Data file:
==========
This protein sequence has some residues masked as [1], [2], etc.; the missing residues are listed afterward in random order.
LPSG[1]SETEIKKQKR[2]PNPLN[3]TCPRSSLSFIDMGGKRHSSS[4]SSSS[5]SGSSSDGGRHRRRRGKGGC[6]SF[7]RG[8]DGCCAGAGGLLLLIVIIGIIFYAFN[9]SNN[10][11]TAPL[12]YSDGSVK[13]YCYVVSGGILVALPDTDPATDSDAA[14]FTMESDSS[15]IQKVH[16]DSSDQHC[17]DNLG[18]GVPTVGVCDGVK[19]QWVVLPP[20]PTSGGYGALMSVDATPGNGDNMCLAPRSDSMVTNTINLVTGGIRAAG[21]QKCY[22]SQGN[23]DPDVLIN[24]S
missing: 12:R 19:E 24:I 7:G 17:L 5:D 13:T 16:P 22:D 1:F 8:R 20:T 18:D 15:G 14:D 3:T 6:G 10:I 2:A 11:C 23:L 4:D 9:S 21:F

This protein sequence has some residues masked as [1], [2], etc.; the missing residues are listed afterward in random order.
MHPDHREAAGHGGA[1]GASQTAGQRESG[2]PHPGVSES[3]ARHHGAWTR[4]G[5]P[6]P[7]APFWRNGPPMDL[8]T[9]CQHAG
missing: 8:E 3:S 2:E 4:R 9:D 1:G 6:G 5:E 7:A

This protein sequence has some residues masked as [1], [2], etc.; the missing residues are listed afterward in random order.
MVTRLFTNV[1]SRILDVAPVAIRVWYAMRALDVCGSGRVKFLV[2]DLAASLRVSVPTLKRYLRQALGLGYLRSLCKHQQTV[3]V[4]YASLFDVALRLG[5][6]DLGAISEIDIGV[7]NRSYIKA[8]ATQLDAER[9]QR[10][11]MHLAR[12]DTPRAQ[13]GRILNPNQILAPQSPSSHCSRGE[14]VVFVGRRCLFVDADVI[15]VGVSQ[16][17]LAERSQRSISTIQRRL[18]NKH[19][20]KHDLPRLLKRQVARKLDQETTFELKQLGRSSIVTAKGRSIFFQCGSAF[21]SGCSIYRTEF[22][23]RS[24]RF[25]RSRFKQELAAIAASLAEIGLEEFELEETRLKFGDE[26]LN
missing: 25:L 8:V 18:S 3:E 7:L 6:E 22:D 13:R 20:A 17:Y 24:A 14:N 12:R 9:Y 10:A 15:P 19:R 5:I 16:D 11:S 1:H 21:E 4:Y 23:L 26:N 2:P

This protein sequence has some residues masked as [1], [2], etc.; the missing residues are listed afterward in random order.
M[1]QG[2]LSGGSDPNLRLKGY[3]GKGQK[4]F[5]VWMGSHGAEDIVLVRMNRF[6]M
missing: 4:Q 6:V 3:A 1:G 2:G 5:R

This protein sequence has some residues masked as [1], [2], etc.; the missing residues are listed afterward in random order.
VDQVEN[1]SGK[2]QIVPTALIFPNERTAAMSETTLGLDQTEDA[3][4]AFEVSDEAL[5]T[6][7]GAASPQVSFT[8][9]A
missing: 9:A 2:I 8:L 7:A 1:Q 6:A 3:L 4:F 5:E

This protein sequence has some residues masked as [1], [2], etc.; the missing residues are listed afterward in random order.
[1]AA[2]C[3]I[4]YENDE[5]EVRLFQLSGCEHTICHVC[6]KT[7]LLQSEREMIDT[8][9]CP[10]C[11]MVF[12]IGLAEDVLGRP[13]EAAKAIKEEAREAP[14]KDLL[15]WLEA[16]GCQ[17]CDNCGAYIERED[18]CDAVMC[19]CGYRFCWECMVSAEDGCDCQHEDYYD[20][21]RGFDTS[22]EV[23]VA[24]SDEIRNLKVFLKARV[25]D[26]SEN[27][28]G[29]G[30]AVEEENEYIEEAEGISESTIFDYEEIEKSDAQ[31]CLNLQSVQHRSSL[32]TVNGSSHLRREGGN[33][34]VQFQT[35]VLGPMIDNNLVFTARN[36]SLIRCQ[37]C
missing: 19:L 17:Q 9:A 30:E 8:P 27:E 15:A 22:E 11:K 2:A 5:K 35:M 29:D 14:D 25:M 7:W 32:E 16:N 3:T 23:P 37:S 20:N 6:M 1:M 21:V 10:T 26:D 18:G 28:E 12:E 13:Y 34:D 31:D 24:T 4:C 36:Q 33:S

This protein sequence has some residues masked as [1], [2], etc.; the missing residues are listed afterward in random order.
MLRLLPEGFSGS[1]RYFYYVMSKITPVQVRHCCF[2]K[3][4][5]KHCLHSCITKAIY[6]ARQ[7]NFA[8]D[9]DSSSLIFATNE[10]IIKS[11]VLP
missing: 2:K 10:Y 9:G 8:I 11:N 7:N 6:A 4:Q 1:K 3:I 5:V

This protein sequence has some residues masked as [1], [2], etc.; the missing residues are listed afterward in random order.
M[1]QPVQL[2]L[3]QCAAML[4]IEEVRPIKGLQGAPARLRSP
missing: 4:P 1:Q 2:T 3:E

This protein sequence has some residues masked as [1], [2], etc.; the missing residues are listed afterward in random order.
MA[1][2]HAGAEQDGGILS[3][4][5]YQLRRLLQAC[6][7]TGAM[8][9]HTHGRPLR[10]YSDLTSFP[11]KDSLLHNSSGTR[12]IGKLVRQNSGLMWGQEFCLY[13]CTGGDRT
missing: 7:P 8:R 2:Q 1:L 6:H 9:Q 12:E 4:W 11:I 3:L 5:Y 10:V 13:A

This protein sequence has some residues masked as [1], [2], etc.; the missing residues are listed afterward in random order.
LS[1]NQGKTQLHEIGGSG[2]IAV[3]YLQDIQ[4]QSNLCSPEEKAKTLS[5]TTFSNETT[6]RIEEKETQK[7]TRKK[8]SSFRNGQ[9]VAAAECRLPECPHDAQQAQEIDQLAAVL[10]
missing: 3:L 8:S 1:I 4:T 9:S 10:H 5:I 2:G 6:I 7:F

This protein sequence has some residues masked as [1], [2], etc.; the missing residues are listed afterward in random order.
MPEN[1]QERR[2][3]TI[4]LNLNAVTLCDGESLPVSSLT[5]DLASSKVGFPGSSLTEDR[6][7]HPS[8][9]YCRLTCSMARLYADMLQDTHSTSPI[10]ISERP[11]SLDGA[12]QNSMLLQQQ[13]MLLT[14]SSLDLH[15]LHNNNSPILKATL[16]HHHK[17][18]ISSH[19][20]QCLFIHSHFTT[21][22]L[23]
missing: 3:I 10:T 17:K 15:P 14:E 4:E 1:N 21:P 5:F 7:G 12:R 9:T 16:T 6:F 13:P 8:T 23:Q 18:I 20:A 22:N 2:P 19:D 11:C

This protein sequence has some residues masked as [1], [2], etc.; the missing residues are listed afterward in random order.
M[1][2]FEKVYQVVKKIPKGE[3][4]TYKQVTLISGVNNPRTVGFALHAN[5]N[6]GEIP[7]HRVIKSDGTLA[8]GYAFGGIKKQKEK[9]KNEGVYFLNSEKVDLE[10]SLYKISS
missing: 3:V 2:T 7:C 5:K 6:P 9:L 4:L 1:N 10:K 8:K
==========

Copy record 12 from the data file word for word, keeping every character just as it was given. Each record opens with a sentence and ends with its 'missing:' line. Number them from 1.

This protein sequence has some residues masked as [1], [2], etc.; the missing residues are listed afterward in random order.
M[1][2]FEKVYQVVKKIPKGE[3][4]TYKQVTLISGVNNPRTVGFALHAN[5]N[6]GEIP[7]HRVIKSDGTLA[8]GYAFGGIKKQKEK[9]KNEGVYFLNSEKVDLE[10]SLYKISS
missing: 3:V 2:T 7:C 5:K 6:P 9:L 4:L 1:N 10:K 8:K